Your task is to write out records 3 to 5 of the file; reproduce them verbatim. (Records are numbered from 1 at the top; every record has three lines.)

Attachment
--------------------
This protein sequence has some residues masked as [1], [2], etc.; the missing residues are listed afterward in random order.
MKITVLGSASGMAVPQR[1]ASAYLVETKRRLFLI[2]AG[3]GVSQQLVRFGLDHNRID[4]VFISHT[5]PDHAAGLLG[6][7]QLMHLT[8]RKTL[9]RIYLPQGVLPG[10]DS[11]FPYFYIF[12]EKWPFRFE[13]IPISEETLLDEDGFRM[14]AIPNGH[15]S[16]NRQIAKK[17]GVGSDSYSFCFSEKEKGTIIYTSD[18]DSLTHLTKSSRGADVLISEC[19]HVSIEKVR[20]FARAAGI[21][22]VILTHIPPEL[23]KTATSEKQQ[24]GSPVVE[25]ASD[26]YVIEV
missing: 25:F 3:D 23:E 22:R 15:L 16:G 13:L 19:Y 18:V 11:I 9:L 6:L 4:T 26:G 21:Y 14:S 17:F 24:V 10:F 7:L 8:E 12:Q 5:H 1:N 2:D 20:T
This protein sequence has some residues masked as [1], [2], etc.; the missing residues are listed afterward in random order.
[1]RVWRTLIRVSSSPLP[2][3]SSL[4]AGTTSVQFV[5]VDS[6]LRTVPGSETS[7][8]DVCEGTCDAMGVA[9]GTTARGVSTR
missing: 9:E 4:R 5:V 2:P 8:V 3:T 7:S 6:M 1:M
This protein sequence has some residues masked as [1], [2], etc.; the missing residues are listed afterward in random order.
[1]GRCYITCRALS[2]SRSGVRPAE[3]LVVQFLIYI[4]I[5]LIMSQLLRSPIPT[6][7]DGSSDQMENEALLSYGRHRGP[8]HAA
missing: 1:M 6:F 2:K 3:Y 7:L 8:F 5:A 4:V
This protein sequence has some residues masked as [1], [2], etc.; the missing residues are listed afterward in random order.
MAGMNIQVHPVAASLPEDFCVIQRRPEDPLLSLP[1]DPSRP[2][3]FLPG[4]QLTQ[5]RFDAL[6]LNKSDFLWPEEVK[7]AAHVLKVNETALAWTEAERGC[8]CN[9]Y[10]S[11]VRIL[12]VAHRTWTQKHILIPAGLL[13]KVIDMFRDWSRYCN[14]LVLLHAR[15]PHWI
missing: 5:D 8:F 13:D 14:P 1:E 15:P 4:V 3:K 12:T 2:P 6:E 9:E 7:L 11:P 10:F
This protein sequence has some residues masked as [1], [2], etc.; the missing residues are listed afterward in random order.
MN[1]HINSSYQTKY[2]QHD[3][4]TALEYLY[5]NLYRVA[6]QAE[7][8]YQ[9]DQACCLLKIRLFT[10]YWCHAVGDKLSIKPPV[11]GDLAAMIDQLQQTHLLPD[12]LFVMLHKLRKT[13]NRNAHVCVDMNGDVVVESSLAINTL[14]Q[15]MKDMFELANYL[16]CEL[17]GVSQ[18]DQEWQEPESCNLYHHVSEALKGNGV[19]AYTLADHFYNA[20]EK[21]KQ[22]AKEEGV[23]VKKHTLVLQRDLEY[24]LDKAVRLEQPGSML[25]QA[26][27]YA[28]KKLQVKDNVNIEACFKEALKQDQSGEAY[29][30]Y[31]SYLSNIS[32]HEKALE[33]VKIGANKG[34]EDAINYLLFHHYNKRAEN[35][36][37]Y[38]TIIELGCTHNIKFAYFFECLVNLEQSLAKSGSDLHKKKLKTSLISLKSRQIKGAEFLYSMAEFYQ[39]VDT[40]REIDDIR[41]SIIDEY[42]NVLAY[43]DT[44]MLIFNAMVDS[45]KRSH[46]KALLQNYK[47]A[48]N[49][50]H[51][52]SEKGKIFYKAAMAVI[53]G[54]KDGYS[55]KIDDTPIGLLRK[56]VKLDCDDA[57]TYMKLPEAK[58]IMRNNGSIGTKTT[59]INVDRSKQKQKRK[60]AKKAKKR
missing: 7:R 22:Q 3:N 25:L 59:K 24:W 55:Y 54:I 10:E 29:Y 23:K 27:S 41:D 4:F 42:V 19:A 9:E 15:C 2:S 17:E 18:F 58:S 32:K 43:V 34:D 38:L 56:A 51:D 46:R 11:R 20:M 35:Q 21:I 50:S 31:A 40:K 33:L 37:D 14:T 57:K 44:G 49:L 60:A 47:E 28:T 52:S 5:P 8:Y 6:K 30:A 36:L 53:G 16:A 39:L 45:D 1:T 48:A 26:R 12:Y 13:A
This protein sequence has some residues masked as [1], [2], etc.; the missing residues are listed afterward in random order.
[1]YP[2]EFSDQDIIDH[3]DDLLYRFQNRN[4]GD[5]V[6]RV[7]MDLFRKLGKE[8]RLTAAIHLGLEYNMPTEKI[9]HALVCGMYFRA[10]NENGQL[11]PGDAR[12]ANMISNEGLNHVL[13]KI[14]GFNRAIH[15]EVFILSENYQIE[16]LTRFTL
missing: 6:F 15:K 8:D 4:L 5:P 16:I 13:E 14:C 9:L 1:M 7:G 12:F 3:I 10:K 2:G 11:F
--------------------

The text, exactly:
This protein sequence has some residues masked as [1], [2], etc.; the missing residues are listed afterward in random order.
[1]GRCYITCRALS[2]SRSGVRPAE[3]LVVQFLIYI[4]I[5]LIMSQLLRSPIPT[6][7]DGSSDQMENEALLSYGRHRGP[8]HAA
missing: 1:M 6:F 2:K 3:Y 7:L 8:F 5:A 4:V
This protein sequence has some residues masked as [1], [2], etc.; the missing residues are listed afterward in random order.
MAGMNIQVHPVAASLPEDFCVIQRRPEDPLLSLP[1]DPSRP[2][3]FLPG[4]QLTQ[5]RFDAL[6]LNKSDFLWPEEVK[7]AAHVLKVNETALAWTEAERGC[8]CN[9]Y[10]S[11]VRIL[12]VAHRTWTQKHILIPAGLL[13]KVIDMFRDWSRYCN[14]LVLLHAR[15]PHWI
missing: 5:D 8:F 13:D 14:P 1:E 15:P 4:V 3:K 12:T 2:P 6:E 9:E 7:L 11:P 10:F
This protein sequence has some residues masked as [1], [2], etc.; the missing residues are listed afterward in random order.
MN[1]HINSSYQTKY[2]QHD[3][4]TALEYLY[5]NLYRVA[6]QAE[7][8]YQ[9]DQACCLLKIRLFT[10]YWCHAVGDKLSIKPPV[11]GDLAAMIDQLQQTHLLPD[12]LFVMLHKLRKT[13]NRNAHVCVDMNGDVVVESSLAINTL[14]Q[15]MKDMFELANYL[16]CEL[17]GVSQ[18]DQEWQEPESCNLYHHVSEALKGNGV[19]AYTLADHFYNA[20]EK[21]KQ[22]AKEEGV[23]VKKHTLVLQRDLEY[24]LDKAVRLEQPGSML[25]QA[26][27]YA[28]KKLQVKDNVNIEACFKEALKQDQSGEAY[29][30]Y[31]SYLSNIS[32]HEKALE[33]VKIGANKG[34]EDAINYLLFHHYNKRAEN[35][36][37]Y[38]TIIELGCTHNIKFAYFFECLVNLEQSLAKSGSDLHKKKLKTSLISLKSRQIKGAEFLYSMAEFYQ[39]VDT[40]REIDDIR[41]SIIDEY[42]NVLAY[43]DT[44]MLIFNAMVDS[45]KRSH[46]KALLQNYK[47]A[48]N[49][50]H[51][52]SEKGKIFYKAAMAVI[53]G[54]KDGYS[55]KIDDTPIGLLRK[56]VKLDCDDA[57]TYMKLPEAK[58]IMRNNGSIGTKTT[59]INVDRSKQKQKRK[60]AKKAKKR
missing: 7:R 22:Q 3:N 25:L 59:K 24:W 55:Y 54:I 10:E 29:Y 23:K 27:S 41:D 4:F 42:V 19:A 9:E 15:C 2:S 17:E 18:F 58:S 32:K 43:V 34:D 38:L 56:A 51:D 46:R 11:R 20:M 35:Q 21:I 50:S 31:A 40:K 33:L 37:D 14:T 57:K 44:G 49:L 60:A 47:E 28:T 52:S 5:P 8:Y 6:K 30:A 36:L 53:G 16:A 39:L 45:D 1:T 48:A 26:R 12:Y 13:A